Judy Niemack is in town! Throwing workshops, masterclasses and a concert. It’s always a joy to see a fab jazz singer in action.

The elegant red locked chanteuse certainly knows her stuff. She’s a master of improvisation. Skillfully, she dives into the harmony of great American songs. Be it bebop, be it hard bop, be it old school blues.

She superbly controls her instrument – knows where to take us with a sigh, a growl or a big smile. Solid in Estill Voice Training, her light and flexible timbre certainly carries a tune, so you always feel safe with her.

And she’s an encouraging and accomplished coach. Traveling between NYC and Berlin, she teaches at the Berlin Jazz Institute and instantly knows how to help you with some tips or examples. She has written some very insightful books on improvisation.

Besides that, she recently released an album with the Danish Radio Big Band: New York Stories – on which she sings about her experiences of living in the jazz capital of the world.

During one of her shows she told us that in 30 minutes of divine inspiration, she wrote lyrics to Monk’s 1958 instrumental tune Misterioso.

You could almost see her sitting in that downtown NYC cafe, at a table near the window, with a hot latte, swiftly writing, associating & crystallizing.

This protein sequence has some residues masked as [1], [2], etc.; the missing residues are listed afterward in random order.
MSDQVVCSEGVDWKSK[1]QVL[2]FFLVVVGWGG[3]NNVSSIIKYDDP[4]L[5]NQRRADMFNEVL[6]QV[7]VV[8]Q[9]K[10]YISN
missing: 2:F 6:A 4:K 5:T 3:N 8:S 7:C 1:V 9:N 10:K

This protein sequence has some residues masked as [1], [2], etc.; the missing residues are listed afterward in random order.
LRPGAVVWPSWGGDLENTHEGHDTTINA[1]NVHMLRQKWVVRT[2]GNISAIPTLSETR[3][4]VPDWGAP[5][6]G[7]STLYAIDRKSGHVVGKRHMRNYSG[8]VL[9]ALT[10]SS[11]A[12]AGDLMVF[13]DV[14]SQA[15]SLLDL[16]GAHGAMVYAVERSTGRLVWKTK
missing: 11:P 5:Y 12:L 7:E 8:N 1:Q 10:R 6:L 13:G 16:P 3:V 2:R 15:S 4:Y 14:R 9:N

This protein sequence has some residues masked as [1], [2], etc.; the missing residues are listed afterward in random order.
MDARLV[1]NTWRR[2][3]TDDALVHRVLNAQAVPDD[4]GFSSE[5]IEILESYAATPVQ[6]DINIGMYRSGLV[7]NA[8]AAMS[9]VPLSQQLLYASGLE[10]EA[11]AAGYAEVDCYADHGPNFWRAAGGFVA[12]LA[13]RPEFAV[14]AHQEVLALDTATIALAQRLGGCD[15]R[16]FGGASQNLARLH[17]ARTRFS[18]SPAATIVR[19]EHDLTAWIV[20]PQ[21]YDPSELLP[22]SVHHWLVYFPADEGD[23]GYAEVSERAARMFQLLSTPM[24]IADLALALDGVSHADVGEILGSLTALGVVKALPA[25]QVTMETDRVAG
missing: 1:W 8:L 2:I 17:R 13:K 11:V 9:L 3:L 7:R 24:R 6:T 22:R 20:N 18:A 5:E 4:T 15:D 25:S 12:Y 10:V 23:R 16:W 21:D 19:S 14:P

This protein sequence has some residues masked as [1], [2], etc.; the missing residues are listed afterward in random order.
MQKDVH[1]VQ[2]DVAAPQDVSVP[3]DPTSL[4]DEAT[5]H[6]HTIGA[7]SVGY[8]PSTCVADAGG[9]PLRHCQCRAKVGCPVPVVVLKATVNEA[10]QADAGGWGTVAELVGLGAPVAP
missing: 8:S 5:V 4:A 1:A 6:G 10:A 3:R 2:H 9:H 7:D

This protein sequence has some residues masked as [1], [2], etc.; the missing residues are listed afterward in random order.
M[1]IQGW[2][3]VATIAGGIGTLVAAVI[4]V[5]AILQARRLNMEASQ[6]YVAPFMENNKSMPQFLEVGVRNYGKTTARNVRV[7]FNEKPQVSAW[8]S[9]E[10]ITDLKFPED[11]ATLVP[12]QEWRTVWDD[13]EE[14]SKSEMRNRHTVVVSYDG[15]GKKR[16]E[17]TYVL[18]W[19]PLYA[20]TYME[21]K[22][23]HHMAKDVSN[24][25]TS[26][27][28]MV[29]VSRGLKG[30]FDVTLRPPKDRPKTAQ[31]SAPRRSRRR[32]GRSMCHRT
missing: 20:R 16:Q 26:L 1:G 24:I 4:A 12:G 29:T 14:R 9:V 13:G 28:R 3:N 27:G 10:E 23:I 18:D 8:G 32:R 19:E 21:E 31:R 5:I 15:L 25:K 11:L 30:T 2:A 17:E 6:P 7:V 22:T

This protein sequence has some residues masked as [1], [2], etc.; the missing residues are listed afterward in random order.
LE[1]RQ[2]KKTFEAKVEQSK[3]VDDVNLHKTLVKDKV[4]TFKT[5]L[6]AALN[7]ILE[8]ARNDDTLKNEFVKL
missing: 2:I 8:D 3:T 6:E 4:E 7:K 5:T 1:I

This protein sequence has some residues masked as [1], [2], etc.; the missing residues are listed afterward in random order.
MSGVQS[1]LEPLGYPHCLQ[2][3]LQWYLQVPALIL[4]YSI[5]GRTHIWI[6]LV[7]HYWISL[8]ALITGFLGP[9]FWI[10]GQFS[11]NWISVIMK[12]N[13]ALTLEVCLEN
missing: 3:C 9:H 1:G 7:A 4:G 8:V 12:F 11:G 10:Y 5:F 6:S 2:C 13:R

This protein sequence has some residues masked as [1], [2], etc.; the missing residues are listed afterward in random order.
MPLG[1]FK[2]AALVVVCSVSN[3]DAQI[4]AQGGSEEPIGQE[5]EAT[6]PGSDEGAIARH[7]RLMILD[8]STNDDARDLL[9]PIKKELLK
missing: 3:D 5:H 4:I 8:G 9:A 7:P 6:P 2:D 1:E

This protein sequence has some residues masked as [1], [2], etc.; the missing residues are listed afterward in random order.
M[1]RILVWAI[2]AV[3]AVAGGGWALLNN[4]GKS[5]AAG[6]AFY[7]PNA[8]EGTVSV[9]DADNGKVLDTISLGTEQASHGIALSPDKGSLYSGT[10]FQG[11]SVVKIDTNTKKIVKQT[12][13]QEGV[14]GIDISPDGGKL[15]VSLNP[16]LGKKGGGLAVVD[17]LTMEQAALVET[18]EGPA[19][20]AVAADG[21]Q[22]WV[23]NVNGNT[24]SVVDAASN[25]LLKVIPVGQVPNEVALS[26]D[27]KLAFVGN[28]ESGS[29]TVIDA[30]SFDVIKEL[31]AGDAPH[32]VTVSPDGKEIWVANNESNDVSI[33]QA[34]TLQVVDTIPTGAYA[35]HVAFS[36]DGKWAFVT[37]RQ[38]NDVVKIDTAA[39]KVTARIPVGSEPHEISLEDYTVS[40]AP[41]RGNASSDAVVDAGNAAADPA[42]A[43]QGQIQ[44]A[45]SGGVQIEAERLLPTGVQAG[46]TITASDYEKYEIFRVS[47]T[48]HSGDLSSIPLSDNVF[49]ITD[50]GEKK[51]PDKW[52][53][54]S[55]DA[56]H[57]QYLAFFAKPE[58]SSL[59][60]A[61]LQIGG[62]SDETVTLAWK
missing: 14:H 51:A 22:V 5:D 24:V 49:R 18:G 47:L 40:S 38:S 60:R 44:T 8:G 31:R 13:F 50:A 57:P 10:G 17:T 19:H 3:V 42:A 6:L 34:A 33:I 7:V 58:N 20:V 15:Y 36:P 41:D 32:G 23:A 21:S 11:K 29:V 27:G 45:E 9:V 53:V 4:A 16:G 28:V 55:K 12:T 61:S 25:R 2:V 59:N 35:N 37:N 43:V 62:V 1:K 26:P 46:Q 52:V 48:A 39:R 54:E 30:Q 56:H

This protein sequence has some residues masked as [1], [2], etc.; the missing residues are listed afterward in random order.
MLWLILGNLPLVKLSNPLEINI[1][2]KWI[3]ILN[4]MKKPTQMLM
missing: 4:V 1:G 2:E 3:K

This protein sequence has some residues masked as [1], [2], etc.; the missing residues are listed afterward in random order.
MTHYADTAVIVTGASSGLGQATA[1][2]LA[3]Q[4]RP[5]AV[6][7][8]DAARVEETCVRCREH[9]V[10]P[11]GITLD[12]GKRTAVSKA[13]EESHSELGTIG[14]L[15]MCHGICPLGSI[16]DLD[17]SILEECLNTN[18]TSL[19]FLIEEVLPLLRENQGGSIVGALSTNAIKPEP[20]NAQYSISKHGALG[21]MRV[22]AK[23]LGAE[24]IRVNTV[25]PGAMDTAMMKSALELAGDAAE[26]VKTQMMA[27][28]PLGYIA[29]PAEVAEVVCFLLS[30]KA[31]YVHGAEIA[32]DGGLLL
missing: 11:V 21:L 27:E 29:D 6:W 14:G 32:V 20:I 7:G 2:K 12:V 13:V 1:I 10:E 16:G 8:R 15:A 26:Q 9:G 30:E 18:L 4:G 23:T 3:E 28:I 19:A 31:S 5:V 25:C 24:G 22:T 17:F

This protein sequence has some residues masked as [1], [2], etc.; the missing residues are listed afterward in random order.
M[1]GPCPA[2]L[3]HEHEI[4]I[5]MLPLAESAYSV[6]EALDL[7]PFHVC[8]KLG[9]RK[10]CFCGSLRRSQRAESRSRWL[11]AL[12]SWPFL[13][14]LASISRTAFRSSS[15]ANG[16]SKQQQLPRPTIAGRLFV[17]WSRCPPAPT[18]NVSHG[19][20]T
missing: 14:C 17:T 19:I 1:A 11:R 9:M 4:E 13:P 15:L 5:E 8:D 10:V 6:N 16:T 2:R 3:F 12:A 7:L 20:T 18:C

Quick, quick, quick. Get those words. Before they vanish into thin air.

Yaay! There they were. Her lyrics to that tune. An ode to composer Thelonious Monk. Witty, cheerful and educational.

You may wonder… How can I get there too?

How to find YOUR lyrics to an existing jazz tune or solo? How to make vocalese an ingredient of your daily life?

I’d say, take these 4 steps:

1. Listen

There’s only one way to go. It all starts with listening. Listen to lots of instrumental tunes. To solos. And listen to great writers such as Judy Niemack, Jon Hendricks or Bob Dorough.

Find a song or solo of which you love the melody.

2. Central theme

Find a central theme for your lyrics. (Love? Or… Music? Or… Food? Or… Cats & Dogs? Or… Politics? Or…. )

3. Rhyme

Associate away. Find words that rhyme. Online you can find rhyming dictionaries that may spark your imagination – check out Rhymezone or Rhymer for funny twists and turns.

4. Practice, paste, kill your darlings

You know, you have to keep polishing – practice makes perfect, isn’t that how they say it?

I’d love to hear your newfound lyrics. Have a ball!

With love,


My album tip for you:

Judy Niemack – New York Stories, Sunnyside Records, 2018